Dozens of English translations of the Bible are available today, but Scripture was not always so easy to obtain. Donald L. Brake invites you to discover the tumultuous tale of how the Bible was transformed from medieval manuscripts read only by clergy to a bestseller widely available in contemporary languages.
From John Wycliffe to King Henry VIII, from the Geneva Bible and the King James Version to the American Revolution and the Civil War, Donald L. Brake brings to life the story of the Bible's transformation into an English bestseller. Along the way you'll meet a number of heroes of the Christian faith who dedicated themselves to preserving and publishing the Scriptures, often at risk to their own lives. You'll also find over one hundred illustrations, helpful explanations of principles in Bible translation and biblical interpretation, and a comparison of today's major new translations. You'll never take your copies of the English Bible for granted again.
That the Bible is the divinely inspired word of God is a fundamental tenet among Christians; the text was originally written, however, in Aramaic, Greek, and Hebrew. The history of the translation of the Bible into English between the 14th and 20th centuries is both a fascinating and a turbulent one. With this profusely illustrated, informed, and concisely written book, Brake (dean, Multnomah Biblical Seminary, Portland) relates that history. In 16 chapters, he employs a descriptive narrative chronological method that treats major issues (e.g., the seven rules for translation), the versions of the Bible (e.g., Geneva, King James, and Douay-Rhemes), and translators (e.g., John Wycliff, William Tyndale, and Myles Coverdale). The text is complemented by color illustrations of important Bible translations (many from the author's own collection), time lines, maps, tables, and digressions describing Brake's personal experiences collecting rare Bibles. Aimed at a broad general audience, its purpose is to trace how the Bible, whose interpretation the church strictly controlled, became available to laypeople through vernacular translation into English, as well as that process's violent, persecution-filled, and tumultuous history. Highly recommended.-Charles Murray, Boston Univ. Sch. of Theology Lib.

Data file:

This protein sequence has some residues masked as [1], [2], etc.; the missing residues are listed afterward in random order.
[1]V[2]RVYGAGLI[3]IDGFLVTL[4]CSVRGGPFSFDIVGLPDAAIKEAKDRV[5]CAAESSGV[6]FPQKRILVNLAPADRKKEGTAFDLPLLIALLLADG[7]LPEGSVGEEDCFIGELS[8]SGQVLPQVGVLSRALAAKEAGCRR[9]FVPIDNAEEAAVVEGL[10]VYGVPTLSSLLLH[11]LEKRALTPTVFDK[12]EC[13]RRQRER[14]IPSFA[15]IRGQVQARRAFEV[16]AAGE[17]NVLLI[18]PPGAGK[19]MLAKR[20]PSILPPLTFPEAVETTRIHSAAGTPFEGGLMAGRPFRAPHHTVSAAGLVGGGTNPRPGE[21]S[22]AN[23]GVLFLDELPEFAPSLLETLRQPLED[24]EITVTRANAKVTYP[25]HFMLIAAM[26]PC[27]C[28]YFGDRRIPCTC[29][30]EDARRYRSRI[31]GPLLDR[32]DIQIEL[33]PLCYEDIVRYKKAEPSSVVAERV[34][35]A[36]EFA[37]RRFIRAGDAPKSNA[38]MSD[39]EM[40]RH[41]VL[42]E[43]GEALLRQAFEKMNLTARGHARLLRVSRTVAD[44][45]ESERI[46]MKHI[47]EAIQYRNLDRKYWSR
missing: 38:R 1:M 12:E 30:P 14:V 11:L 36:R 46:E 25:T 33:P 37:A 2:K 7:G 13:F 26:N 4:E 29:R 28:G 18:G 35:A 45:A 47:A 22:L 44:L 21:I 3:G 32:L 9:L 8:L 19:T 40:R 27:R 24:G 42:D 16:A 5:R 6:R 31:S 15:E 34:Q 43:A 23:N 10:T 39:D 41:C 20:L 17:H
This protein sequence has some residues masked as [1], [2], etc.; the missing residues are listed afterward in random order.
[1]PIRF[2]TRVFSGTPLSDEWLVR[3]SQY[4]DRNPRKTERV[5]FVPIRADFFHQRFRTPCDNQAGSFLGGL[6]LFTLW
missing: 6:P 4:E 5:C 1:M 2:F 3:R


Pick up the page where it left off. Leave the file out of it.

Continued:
Not unlike an epic story, the history of the formation and translation of the Bible is filled with intrigue and adventure, heroes and knaves. Considering how much ink has been spilled about the Bible's purported meanings, it's surprising how few authors have captured the excitement of its evolution from disparate manuscripts to accepted canon to bestselling book. Brake, who is president of Multnomah College and has a Ph.D. from Dallas Theological Seminary, takes the reader on a wonderful journey through several thousand years of history (though the heaviest emphasis is on the 15th century to the present), marking the people, events, and crises through which the Bible has had to pass, finally emerging in our time as a versatile and vital document. Nearly every page contains an illustration, chart or other visual aid to assist the reader. Refreshingly readable and lavishly illustrated, this volume is essential to anyone wanting to understand the Bible and its hazardous journey through the ages. (Sept. 15)